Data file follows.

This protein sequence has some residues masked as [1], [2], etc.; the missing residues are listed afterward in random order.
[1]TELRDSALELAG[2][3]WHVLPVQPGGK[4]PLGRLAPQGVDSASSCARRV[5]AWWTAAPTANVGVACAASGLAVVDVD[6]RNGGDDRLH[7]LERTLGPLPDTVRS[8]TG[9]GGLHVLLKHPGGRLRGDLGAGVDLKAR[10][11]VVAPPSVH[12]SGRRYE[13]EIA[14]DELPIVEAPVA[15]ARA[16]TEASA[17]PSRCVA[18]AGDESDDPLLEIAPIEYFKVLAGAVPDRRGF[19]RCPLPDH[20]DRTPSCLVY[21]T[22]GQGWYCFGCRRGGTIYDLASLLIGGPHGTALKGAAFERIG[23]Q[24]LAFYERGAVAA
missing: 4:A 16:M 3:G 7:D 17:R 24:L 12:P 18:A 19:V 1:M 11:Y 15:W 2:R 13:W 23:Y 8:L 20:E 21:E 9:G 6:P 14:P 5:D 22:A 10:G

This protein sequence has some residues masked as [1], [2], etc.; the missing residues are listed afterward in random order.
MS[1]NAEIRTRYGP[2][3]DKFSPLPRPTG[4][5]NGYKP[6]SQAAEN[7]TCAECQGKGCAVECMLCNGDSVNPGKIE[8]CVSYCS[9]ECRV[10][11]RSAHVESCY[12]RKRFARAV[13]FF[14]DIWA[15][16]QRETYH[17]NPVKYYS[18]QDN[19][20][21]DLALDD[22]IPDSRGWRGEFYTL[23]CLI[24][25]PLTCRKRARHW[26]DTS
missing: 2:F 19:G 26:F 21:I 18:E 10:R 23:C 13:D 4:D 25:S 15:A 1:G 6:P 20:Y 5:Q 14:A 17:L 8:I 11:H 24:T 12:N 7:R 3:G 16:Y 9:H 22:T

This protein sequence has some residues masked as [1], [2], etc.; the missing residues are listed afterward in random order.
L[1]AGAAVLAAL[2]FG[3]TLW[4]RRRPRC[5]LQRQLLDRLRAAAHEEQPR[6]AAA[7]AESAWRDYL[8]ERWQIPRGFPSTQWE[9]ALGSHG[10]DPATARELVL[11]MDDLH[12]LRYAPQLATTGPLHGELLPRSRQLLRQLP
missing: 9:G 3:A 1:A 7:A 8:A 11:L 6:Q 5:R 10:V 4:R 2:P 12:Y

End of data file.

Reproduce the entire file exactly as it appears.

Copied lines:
This protein sequence has some residues masked as [1], [2], etc.; the missing residues are listed afterward in random order.
[1]TELRDSALELAG[2][3]WHVLPVQPGGK[4]PLGRLAPQGVDSASSCARRV[5]AWWTAAPTANVGVACAASGLAVVDVD[6]RNGGDDRLH[7]LERTLGPLPDTVRS[8]TG[9]GGLHVLLKHPGGRLRGDLGAGVDLKAR[10][11]VVAPPSVH[12]SGRRYE[13]EIA[14]DELPIVEAPVA[15]ARA[16]TEASA[17]PSRCVA[18]AGDESDDPLLEIAPIEYFKVLAGAVPDRRGF[19]RCPLPDH[20]DRTPSCLVY[21]T[22]GQGWYCFGCRRGGTIYDLASLLIGGPHGTALKGAAFERIG[23]Q[24]LAFYERGAVAA
missing: 4:A 16:M 3:G 7:D 17:R 24:L 12:P 18:A 19:V 1:M 11:Y 15:W 2:R 13:W 23:Y 8:L 20:E 21:E 9:G 6:P 14:P 5:D 22:A 10:G

This protein sequence has some residues masked as [1], [2], etc.; the missing residues are listed afterward in random order.
MS[1]NAEIRTRYGP[2][3]DKFSPLPRPTG[4][5]NGYKP[6]SQAAEN[7]TCAECQGKGCAVECMLCNGDSVNPGKIE[8]CVSYCS[9]ECRV[10][11]RSAHVESCY[12]RKRFARAV[13]FF[14]DIWA[15][16]QRETYH[17]NPVKYYS[18]QDN[19][20][21]DLALDD[22]IPDSRGWRGEFYTL[23]CLI[24][25]PLTCRKRARHW[26]DTS
missing: 2:F 19:G 26:F 21:I 18:E 10:R 23:C 13:D 4:D 25:S 15:A 1:G 6:P 20:Y 5:Q 14:A 17:L 8:I 11:H 24:T 12:N 7:R 3:G 16:Y 9:H 22:T

This protein sequence has some residues masked as [1], [2], etc.; the missing residues are listed afterward in random order.
L[1]AGAAVLAAL[2]FG[3]TLW[4]RRRPRC[5]LQRQLLDRLRAAAHEEQPR[6]AAA[7]AESAWRDYL[8]ERWQIPRGFPSTQWE[9]ALGSHG[10]DPATARELVL[11]MDDLH[12]LRYAPQLATTGPLHGELLPRSRQLLRQLP
missing: 9:G 3:A 1:A 7:A 8:A 11:L 6:Q 5:R 10:V 4:R 2:P 12:Y